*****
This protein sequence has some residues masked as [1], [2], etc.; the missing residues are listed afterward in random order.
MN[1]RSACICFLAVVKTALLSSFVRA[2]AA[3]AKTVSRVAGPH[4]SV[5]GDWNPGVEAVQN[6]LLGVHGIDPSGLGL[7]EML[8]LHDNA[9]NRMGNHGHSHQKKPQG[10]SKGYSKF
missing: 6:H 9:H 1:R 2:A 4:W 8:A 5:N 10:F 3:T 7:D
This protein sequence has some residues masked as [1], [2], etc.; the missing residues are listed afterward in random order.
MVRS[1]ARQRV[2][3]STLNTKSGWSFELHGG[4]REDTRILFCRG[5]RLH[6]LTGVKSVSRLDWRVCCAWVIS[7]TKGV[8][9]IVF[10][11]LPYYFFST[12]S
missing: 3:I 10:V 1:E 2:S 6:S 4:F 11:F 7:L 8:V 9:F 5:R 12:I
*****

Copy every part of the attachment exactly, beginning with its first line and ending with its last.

This protein sequence has some residues masked as [1], [2], etc.; the missing residues are listed afterward in random order.
MN[1]RSACICFLAVVKTALLSSFVRA[2]AA[3]AKTVSRVAGPH[4]SV[5]GDWNPGVEAVQN[6]LLGVHGIDPSGLGL[7]EML[8]LHDNA[9]NRMGNHGHSHQKKPQG[10]SKGYSKF
missing: 6:H 9:H 1:R 2:A 4:W 8:A 5:N 10:F 3:T 7:D
This protein sequence has some residues masked as [1], [2], etc.; the missing residues are listed afterward in random order.
MVRS[1]ARQRV[2][3]STLNTKSGWSFELHGG[4]REDTRILFCRG[5]RLH[6]LTGVKSVSRLDWRVCCAWVIS[7]TKGV[8][9]IVF[10][11]LPYYFFST[12]S
missing: 3:I 10:V 1:E 2:S 6:S 4:F 11:F 7:L 8:V 9:F 5:R 12:I